Irma, Empathy, and Excelling

***This post is late–I blame Irma, because she’s handy.***

It’s a sign of our super-saturated online life: I read a teaser the other day for an article about empathy and its decline in modern teens, and now I can’t find the full article.  I’m sure it was some kind of discussion of the Michigan Empathy Study (http://bit.ly/1pCWfKf), and this Time article by author Michele Borba looks pretty similar (http://ti.me/2ckQNS0).

Of course there is a lot going on right now to over-fill our brains.  We’re all still reeling from the images of Hurricane Harvey’s devastation in Texas, and then suddenly Irma is mauling the Leeward Islands and barrelling toward Florida.  For a time it looked like we here in South Carolina were in the crosshairs, though now Irma seems bent on bringing the first tropical storm to America’s heartland.  Chargers in Charlottesville, mudslides in Bangladesh, Barbuda wiped clean, an earthquake in Mexico; it’s a lot to absorb, and after a point we just sort of shut down.

Last Thursday night at our varsity football game we had an athletic wear drive for school teams in Texas, and Friday we had a dress-down day in support of another Texas charity.  Our students and teachers are uniformly kind (even when being able to wear a tee shirt and shorts to school aren’t in the offing).  But I also believe the study; we are all a bit more numb, a bit more removed, than we used to be.

Also last Thursday night, my Godsister* and my nephew reached our house after a 15+-hour drive up from Miami.  I helped unload the car: suitcases hurriedly packed; a cooler of food grabbed from the fridge; a couple of blankets; a guitar; and two paintings from my Godmother’s house.

I hadn’t even thought about these paintings until that moment.  They are interesting in and of themselves, because they were painted by The Highwaymen, a group of African-American painters who created stereotypical tropical scenes to sell on the side of the road or in those strange hotel-lobby sales you see sometimes: palm trees and water in the moonlight, or beach-y sunsets in oranges and pinks, with seagulls in little V-shaped dabs of paint (http://www.floridahighwaymenpaintings.com/).  So they are cool all by themselves, but mostly those paintings represent my Godmother, and her 1960s-era Mackle house on Key Biscayne, and the years spent in and around the place, and people who are gone but who live on not just in our memories, but in the physical space we all shared.  With that under threat, we were simultaneously glad to be together and safe, and stuck in some kind of limbo: what of these not-ultimately-important, but still so-important, things would be left when the wind and water recede?  After witnessing from afar the suffering of others, in other parts of the world, I suddenly had the fear of loss and damage right here on my doorstep.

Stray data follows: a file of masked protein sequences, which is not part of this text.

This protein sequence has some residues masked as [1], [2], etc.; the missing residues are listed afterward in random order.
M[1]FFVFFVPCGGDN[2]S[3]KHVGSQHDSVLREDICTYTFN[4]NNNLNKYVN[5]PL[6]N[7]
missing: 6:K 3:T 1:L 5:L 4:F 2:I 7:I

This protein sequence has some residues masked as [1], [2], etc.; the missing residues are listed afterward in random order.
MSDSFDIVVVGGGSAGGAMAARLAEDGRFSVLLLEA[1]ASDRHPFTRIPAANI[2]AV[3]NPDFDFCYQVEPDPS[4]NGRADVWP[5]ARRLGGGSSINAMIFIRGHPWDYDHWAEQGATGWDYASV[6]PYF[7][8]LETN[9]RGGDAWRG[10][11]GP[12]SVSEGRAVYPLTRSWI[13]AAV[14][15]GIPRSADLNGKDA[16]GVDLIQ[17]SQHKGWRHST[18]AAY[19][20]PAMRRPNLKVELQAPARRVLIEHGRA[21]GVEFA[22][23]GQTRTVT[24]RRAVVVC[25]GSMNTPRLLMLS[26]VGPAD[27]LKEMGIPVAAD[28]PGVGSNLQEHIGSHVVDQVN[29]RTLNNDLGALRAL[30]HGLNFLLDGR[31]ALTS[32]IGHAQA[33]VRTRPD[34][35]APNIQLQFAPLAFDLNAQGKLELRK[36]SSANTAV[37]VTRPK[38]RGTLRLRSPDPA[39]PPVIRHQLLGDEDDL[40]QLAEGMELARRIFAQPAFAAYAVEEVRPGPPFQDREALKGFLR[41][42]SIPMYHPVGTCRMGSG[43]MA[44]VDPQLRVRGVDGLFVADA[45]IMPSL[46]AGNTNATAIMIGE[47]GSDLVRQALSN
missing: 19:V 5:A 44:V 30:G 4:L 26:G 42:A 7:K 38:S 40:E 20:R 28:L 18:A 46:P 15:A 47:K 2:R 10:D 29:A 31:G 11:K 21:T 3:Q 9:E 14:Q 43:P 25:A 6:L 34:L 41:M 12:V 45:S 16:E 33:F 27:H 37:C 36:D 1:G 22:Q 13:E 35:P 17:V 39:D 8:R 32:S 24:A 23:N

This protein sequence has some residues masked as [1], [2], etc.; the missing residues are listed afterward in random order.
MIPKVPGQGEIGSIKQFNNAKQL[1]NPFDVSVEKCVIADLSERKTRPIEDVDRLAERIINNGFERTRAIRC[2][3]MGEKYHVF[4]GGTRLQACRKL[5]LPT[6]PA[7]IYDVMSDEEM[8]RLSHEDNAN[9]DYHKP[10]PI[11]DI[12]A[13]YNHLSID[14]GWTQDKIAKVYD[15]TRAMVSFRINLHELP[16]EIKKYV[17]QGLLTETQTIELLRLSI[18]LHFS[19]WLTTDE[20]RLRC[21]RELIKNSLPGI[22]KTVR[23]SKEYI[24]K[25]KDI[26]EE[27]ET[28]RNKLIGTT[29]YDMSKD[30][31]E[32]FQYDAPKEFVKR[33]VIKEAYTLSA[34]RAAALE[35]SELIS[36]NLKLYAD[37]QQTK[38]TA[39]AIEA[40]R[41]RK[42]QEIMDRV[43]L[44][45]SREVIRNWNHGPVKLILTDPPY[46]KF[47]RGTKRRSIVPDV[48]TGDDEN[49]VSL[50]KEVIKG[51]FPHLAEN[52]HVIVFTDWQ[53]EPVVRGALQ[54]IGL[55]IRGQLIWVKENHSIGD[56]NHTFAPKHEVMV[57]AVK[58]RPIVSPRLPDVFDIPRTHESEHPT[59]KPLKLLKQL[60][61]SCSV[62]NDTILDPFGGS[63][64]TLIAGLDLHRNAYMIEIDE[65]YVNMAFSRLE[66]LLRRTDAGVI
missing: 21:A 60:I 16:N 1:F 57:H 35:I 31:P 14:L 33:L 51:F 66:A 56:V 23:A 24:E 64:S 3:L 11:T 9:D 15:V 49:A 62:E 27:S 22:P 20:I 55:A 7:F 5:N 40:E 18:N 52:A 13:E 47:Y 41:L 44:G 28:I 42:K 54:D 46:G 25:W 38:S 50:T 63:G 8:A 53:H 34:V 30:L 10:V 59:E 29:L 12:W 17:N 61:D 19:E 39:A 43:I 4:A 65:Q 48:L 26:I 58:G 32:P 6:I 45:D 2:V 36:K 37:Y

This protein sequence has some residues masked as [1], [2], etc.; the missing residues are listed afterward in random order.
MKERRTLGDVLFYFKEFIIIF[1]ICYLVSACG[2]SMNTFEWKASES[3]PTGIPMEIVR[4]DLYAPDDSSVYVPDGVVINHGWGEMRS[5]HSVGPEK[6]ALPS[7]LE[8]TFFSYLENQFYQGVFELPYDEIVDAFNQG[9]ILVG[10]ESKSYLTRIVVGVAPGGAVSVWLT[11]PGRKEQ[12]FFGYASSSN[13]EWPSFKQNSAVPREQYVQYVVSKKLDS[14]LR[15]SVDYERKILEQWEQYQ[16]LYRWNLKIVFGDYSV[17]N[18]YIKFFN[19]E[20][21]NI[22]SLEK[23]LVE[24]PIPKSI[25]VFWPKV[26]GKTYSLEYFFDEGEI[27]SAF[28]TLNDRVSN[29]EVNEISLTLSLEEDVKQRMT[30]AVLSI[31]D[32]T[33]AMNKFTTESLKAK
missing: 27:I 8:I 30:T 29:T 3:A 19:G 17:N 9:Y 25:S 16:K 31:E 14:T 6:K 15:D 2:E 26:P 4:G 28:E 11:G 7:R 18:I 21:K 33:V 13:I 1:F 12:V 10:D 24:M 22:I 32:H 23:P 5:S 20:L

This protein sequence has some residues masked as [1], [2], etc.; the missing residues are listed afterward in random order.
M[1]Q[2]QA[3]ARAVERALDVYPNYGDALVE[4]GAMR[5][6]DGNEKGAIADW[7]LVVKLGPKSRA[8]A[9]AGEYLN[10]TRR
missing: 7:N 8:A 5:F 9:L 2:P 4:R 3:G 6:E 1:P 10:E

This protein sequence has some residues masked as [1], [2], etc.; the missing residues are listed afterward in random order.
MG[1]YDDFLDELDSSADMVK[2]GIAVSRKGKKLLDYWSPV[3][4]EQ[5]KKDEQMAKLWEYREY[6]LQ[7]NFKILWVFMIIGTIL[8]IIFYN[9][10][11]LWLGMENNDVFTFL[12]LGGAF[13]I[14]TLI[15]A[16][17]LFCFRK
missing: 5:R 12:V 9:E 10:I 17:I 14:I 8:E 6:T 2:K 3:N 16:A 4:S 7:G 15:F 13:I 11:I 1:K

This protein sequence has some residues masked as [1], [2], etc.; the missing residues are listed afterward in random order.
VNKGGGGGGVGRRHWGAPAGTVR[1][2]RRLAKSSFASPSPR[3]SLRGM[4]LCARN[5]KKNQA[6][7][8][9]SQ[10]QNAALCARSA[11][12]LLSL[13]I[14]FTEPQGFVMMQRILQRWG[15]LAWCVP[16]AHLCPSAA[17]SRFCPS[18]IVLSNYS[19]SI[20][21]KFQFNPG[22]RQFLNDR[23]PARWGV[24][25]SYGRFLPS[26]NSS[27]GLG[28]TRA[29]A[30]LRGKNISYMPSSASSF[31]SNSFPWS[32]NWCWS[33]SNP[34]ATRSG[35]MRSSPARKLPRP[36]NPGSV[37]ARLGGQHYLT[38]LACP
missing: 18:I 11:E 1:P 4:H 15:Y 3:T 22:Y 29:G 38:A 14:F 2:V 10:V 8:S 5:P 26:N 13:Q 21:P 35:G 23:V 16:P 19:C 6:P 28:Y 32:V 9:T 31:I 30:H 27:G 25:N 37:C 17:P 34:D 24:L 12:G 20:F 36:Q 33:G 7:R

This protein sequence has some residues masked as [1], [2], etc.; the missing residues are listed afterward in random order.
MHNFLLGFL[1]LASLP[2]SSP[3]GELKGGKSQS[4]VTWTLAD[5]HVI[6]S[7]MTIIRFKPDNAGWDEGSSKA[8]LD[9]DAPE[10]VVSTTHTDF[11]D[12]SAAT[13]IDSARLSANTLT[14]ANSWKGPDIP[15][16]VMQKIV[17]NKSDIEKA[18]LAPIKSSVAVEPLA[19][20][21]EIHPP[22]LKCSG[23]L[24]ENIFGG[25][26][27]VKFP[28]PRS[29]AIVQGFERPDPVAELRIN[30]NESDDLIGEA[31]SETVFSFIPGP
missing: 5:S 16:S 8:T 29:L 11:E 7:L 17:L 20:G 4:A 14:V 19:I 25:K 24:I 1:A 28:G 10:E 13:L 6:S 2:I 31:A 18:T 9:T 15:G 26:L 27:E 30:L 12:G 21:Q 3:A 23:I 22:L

This brought me back around to the headline I had seen earlier in the week, and the talk of empathy and the perception that it has declined.  I also thought of news stories I have seen which have described people witnessing tragic events, and viewing those events, through their smartphones–using them as a lens for their experience, with the unintended secondary consequence of adding an artificial distance between us and what is happening to the other humans around us. The world continues to grow smaller; we witness the minutia of others’ suffering on tiny screens.  It is too easy for us to become inured to what seems distant, whether it is half a world or two states away.

As with everything, balance is key, isn’t it?  The quest for information, images, video of the tragedy-of-the-moment must be counterweighted by challenging ourselves to engage actively and empathetically.  We must learn–and help our students learn–how to juggle the sometimes thorny multiple existences we lead: information seekers, technology users, empathetic humans, watchers and hands-on helpers. As we seek to meet our own standards for educating our students to be not only excellent academicians, but also excellent humans, we must remind ourselves, and our students, of how incredibly small the world has become.  We must find a way to keep ourselves from becoming tone-deaf.  Empathy means gathering clothes and books and donations, and it also means working to keep our antennae finely tuned to what others are experiencing, when so much of the world is reducible to a meme and 140 characters.

*Spellcheck doesn’t like this word–shame on it.  Godsister = the daughter of my Godmother.  A slightly more elegant and Episcopalian version of the Sister from Another Mister.

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3 Responses to Irma, Empathy, and Excelling

  1. Christina Pommer says:

    Beautifully said! As a Floridian, I have been watching the storm’s approach and aftermath carefully. I am part of a strong supportive community of librarians, and I value our community so much.

  2. David Wee says:

    You, my friend, can turn a phrase!

    <<>>

    A beautiful thought that is beautifully said.

    Thank you for this!

    • David Wee says:

      “So they are cool all by themselves, but mostly those paintings represent my Godmother, and her 1960s-era Mackle house on Key Biscayne, and the years spent in and around the place, and people who are gone but who live on not just in our memories, but in the physical space we all shared. With that under threat, we were simultaneously glad to be together and safe, and stuck in some kind of limbo: what of these not-ultimately-important, but still so-important, things would be left when the wind and water recede? After witnessing from afar the suffering of others, in other parts of the world, I suddenly had the fear of loss and damage right here on my doorstep.”

      This is what was supposed to show up between the less than and greater than symbols. Weird…

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